Year : 2022 | Volume
: 30 | Issue : 3 | Page : 83--84
Editorial Comments: Nigerian Journal of Ophthalmology, September–December 2022
Bolutife A Olusanya, Mary O Ugalahi
Department of Ophthalmology, University of Ibadan and University College Hospital, Ibadan, Nigeria
Dr. Bolutife A Olusanya
Department of Ophthalmology, University College Hospital, Ibadan
|How to cite this article:|
Olusanya BA, Ugalahi MO. Editorial Comments: Nigerian Journal of Ophthalmology, September–December 2022.Niger J Ophthalmol 2022;30:83-84
|How to cite this URL:|
Olusanya BA, Ugalahi MO. Editorial Comments: Nigerian Journal of Ophthalmology, September–December 2022. Niger J Ophthalmol [serial online] 2022 [cited 2023 Jan 30 ];30:83-84
Available from: http://www.nigerianjournalofophthalmology.com/text.asp?2022/30/3/83/365486
This issue of the Nigerian Journal of Ophthalmology delivers a wide variety of articles with relevance to different aspects of the practice of Ophthalmology. The themes of the articles range from barriers to uptake of free cataract surgery to hand hygiene practice among eye care workers; representing various ophthalmic subspecialty areas that should be of interest to our readers.
Okudo and Akanbi conducted a mixed-methods study in a community of north-central Nigeria to determine the proportion of screened cataract patients with vision ≥6/60 that will utilize free cataract surgical services and to identify the barriers to uptake of the services. They report a higher utilization than an earlier study from southwest Nigeria in which the services were subsidized rather than free. This finding underlines the role that affordability plays in the uptake of cataract surgical services. The study also brings to the fore the positive influence of community participation in outreach activities.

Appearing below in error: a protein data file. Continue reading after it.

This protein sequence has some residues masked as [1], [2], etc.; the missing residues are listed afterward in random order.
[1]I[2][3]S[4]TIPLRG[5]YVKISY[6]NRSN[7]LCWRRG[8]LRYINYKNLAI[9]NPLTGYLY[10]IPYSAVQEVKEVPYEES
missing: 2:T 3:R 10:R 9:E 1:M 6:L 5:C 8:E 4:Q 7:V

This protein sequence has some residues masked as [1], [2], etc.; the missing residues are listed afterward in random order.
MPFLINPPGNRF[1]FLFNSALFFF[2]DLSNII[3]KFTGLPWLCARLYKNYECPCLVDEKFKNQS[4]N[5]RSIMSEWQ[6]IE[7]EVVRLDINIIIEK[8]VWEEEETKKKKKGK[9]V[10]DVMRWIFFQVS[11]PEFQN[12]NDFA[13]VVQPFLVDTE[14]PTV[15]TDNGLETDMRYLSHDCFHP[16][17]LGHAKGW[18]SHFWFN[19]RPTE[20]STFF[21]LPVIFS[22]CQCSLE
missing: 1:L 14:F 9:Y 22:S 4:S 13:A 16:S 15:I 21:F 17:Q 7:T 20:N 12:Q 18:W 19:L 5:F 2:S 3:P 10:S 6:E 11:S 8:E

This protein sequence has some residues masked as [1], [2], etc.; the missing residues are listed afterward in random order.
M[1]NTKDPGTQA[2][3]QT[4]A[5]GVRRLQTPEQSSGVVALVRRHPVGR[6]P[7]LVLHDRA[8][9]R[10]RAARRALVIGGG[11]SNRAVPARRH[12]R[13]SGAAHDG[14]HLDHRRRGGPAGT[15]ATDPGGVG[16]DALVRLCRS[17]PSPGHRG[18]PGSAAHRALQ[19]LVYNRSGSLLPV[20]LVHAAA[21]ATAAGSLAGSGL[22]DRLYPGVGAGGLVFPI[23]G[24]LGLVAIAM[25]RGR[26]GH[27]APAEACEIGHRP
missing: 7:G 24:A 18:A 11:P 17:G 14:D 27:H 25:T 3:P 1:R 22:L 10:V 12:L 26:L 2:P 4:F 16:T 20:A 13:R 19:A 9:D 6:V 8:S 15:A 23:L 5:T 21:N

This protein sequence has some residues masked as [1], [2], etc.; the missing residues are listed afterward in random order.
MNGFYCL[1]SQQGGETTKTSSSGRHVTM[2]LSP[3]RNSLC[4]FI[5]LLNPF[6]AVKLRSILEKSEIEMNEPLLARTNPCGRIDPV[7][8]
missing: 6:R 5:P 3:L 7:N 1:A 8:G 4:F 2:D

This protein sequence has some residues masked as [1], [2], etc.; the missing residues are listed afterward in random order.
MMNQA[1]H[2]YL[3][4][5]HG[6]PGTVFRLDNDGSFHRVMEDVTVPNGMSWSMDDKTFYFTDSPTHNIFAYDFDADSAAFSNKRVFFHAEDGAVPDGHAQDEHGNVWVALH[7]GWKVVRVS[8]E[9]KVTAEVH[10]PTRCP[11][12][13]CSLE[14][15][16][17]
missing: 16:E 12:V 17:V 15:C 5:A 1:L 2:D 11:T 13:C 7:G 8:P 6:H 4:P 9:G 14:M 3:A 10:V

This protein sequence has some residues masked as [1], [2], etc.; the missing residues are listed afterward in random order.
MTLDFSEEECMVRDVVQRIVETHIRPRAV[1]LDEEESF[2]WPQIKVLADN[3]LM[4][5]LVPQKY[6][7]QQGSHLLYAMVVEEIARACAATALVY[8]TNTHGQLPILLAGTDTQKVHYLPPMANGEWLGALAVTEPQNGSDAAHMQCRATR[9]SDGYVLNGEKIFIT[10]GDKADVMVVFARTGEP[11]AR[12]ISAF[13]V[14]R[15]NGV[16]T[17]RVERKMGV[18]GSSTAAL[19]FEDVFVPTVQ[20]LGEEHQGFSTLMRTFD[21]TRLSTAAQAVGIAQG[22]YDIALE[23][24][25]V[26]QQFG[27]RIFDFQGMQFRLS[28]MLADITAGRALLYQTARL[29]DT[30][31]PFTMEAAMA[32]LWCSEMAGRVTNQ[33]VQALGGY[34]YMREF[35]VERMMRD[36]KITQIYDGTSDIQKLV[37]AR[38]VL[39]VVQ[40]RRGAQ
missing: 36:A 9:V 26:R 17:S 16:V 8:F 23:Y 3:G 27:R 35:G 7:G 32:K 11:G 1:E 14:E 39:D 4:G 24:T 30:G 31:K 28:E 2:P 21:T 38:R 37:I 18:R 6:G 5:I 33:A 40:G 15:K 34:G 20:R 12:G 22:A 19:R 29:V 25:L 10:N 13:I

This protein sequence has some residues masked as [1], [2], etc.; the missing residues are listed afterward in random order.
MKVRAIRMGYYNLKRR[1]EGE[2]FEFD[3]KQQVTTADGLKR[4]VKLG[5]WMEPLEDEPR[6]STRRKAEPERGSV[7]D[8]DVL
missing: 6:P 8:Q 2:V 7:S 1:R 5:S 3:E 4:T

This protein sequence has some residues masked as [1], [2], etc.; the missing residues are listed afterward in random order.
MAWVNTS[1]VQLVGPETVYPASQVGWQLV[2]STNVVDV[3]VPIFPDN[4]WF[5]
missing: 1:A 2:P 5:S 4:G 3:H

Ceesay et al. report the findings of a cross-sectional survey among primary school pupils in the Ga West municipality of Ghana. Of a total of 765 children examined, 33 (4.3%) had moderate-to-severe visual impairment (MSVI) and refractive error was the most common cause of MSVI. The article highlights the importance of incorporating vision screening and refractive error services into school health programs in order to maximize the academic and social development of school children.
With recent advances, there are currently several options for intraocular lens implantation in cataract surgery complicated by a deficient posterior capsule. Vidhya and Shreeshruth investigated the association between surgeon’s level of experience and visual outcomes of primary retropupillary fixated iris-claw lens (RPICL) implantation in 126 patients who had inadequate posterior capsule support. They found that the visual outcomes of patients operated by consultants were similar to those operated by resident doctors. In addition, the complication rates in both groups were almost similar. They conclude that the technique appears to have a short learning curve and is a beneficial option for less-experienced surgeons.